How-To Geek

ShockFossils: Artwork Created With Particle Accelerators

Most artists use paint, clay, and other common materials. Todd Johnson uses acrylic, lead, and a particle accelerator.

He describe the process on his site:

These pieces are created with the help of a particle accelerator. The accelerator produces up to five million volts and is used to accelerate a beam of electrons. The electrons are fired at pieces of acrylic plastic and penetrate deep within the slabs, resulting in a pool of electrons trapped under tremendous electrical potential.

The trapped charge is then carefully released by applying mechanical shock with a sharp insulated tool, and the electrons escape with a bright flash and loud pop. As the charges leave the plastic, they gather into channels following fractal branching rules just like river deltas, plants, and capillaries.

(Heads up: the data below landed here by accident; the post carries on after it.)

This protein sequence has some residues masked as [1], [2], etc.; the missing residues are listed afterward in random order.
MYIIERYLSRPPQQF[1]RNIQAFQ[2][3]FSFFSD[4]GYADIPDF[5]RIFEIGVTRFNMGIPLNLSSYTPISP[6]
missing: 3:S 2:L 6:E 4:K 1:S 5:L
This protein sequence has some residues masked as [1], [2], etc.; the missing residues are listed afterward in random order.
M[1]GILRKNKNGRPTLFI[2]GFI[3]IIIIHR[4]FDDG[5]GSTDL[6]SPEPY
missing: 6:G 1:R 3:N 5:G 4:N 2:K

Controlling the energy and placement of the beam determines the final shape and character of the resulting figure.

Watch the video above to see it in action and then hit up the link below to see examples of the beautiful finished products.

Shock Fossils [via Boing Boing]

Jason Fitzpatrick is a warranty-voiding DIYer who spends his days cracking opening cases and wrestling with code so you don't have to. If it can be modded, optimized, repurposed, or torn apart for fun he's interested (and probably already at the workbench taking it apart). You can follow him on if you'd like.

  • Published 02/14/12

Comments (5)

  1. Ushindi

    Very nice – it was interesting enough to get me to look up “fractal branching rules”. I’ve learned something new.

  2. Cody

    Amazing! Given the psychotic amounts of energy needed to charge these slabs, what do you suppose are the chances these will ever be commercially available? I would LOVE to have one in my living room.

  3. George

    I believe the same thing can be generated by leaving a Chevy Volt plugged in overnight. I would say cheaper too, but I’m not sure about that.

  4. Mgon

    Wow. That is fascinating!

  5. Bert Hickman

    These are now available commercially – see

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